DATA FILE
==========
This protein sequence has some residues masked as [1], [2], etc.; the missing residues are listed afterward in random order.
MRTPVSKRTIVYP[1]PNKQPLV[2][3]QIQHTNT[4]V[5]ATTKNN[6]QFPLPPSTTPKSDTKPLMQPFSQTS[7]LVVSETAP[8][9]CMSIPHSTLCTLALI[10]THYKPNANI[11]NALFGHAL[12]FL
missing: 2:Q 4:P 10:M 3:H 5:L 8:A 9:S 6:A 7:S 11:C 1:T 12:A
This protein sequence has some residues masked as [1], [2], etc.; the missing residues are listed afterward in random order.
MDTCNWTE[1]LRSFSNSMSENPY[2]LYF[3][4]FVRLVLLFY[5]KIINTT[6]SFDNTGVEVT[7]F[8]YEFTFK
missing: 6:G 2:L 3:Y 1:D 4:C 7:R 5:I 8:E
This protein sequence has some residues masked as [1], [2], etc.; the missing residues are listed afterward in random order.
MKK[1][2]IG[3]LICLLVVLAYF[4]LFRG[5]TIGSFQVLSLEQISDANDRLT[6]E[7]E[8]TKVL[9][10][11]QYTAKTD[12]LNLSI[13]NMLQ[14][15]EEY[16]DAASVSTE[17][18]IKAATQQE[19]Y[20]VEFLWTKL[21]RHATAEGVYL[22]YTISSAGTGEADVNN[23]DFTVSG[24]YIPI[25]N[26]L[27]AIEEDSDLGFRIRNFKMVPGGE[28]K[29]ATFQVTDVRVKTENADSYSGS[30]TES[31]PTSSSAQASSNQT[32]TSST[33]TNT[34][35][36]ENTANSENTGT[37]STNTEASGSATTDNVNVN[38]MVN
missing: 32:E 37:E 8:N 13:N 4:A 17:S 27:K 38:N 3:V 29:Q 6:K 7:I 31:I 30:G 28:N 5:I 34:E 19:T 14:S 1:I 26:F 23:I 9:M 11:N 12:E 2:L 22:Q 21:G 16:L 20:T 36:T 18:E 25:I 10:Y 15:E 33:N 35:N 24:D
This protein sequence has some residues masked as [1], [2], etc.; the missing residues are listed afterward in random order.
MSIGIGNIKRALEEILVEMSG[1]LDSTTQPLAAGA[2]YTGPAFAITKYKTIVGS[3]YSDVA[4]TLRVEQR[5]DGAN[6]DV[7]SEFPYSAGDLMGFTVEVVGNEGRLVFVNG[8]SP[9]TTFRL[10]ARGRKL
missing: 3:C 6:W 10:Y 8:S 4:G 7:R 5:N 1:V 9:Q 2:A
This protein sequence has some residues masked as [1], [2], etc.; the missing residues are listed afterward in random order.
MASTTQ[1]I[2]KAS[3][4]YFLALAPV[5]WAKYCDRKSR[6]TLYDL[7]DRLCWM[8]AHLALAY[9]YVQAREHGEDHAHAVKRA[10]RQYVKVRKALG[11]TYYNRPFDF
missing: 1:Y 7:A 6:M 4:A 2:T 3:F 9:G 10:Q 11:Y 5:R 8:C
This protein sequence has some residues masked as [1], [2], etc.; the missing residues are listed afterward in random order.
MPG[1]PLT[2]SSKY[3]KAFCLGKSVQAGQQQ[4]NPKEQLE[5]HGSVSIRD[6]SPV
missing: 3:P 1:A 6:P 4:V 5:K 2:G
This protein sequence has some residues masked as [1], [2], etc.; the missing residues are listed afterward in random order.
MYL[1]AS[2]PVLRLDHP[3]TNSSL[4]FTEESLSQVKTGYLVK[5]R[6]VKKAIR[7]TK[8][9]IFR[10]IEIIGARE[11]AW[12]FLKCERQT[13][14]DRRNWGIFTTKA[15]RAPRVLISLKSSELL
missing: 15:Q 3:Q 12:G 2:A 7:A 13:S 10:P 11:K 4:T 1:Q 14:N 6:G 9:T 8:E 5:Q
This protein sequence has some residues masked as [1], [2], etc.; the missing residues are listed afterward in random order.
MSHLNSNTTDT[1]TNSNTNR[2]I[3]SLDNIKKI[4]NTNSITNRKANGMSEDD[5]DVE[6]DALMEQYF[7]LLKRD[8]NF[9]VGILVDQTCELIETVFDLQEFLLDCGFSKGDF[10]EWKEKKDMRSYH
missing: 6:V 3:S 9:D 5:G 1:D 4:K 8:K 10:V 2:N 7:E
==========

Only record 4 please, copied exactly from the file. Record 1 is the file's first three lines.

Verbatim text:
This protein sequence has some residues masked as [1], [2], etc.; the missing residues are listed afterward in random order.
MSIGIGNIKRALEEILVEMSG[1]LDSTTQPLAAGA[2]YTGPAFAITKYKTIVGS[3]YSDVA[4]TLRVEQR[5]DGAN[6]DV[7]SEFPYSAGDLMGFTVEVVGNEGRLVFVNG[8]SP[9]TTFRL[10]ARGRKL
missing: 3:C 6:W 10:Y 8:S 4:G 7:R 5:N 1:V 9:Q 2:A